A. It sounds as if your dog is getting mixed messages. It's OK for him to "talk" when he wants you to let him out or feed him, but it's not OK to "talk" when he wants your attention in Home Depot? I'm sure he's smart, but I doubt he'll ever be able to understand the difference! So if you want to stop it, you can train him not to "talk," but it will have to happen at home first.
Remember that for a dog, any attention is good attention. So your attempts to shush the dog by telling him "no," etc. are probably actually reinforcing the talking. Try rewarding him when he is not vocalizing and ignoring him when he is. You can get him to not vocalize by teaching him this sequence: sit, praise, down, praise. It's very difficult for dogs to vocalize in the down position. Repeat if necessary (if he starts "talking"). You should have him repeat this sequence before being let out, before being fed, or before getting treats. If he vocalizes to get your attention at home, simply leave the room or take him out of the room. Providing a favorite chew toy may help him amuse himself without your attention.
If you believe the behavior is motivated more by anxiety than by attention-seeking, talk to your veterinarian about prescribing anti-anxiety medication. It sounds as if he is a smart dog and can probably be trained with some time and effort on your part. Sometimes these dogs respond very well to clicker training.
Q. My dog has had problems periodically where his back end is concave and his tale is lowered. When this situation happens to him, he goes through a period of being lethargic, but continues eating and having regular bowel movements. He basically wants to lie down and does groan a little, but within two or three days he's back to his normal playful self. This has happened approximately five times in the last four years. And this weekend was one of those times.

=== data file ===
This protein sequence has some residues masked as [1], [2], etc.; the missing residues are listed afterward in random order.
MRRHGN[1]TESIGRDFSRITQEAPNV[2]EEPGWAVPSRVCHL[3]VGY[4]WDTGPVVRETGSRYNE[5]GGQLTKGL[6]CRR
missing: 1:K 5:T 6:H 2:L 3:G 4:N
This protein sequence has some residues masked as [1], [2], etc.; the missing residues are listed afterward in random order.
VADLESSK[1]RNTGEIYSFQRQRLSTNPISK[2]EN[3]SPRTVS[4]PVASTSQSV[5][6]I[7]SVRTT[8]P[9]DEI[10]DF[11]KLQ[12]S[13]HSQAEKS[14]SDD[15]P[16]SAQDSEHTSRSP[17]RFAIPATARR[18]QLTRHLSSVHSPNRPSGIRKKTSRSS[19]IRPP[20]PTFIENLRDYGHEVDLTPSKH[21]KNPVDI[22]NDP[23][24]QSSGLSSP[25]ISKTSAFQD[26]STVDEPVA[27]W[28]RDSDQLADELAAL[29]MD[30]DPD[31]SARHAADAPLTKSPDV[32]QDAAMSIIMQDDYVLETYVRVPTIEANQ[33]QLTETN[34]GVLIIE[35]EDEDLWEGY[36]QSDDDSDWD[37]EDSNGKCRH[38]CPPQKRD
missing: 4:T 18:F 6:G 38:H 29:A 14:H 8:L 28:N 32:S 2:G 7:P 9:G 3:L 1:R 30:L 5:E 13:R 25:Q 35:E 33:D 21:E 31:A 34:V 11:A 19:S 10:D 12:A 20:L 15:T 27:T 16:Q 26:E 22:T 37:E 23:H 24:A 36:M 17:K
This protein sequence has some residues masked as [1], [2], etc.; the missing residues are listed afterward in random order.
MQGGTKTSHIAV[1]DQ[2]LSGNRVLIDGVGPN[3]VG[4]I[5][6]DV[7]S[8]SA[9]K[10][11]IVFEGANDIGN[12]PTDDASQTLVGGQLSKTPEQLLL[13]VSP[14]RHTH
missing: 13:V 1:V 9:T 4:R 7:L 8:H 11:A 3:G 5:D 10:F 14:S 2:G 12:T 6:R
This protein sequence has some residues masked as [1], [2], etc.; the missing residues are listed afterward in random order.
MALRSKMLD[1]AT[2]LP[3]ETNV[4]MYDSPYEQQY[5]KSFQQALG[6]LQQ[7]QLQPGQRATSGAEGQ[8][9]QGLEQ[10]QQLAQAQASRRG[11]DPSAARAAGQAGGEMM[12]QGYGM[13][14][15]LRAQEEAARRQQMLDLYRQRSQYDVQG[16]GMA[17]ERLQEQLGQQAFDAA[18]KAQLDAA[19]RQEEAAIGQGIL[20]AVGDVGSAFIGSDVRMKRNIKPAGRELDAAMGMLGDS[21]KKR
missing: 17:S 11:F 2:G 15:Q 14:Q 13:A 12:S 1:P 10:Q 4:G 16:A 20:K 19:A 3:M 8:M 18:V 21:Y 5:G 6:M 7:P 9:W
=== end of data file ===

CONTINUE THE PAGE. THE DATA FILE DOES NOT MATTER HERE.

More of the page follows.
A. It sounds as if your dog may be suffering from an arthritic condition. Arthritis of the hips or of the spine (called spondylosis) is common in dogs. Your veterinarian can diagnose the problem by taking X-rays. For arthritis, prescription anti-inflammatory medication is often prescribed that can make your dog much more comfortable when he is suffering from one of these episodes.
--Dr. Heidi Strand is a veterinarian for the East Bay SPCA in Dublin. She has lived in the Tri-Valley for 10 years with her family and an assortment of four-legged friends. Questions can be mailed to 315 Diablo Road, Suite 100, Danville 94526; or e-mailed to email@example.com. Her column runs every other week.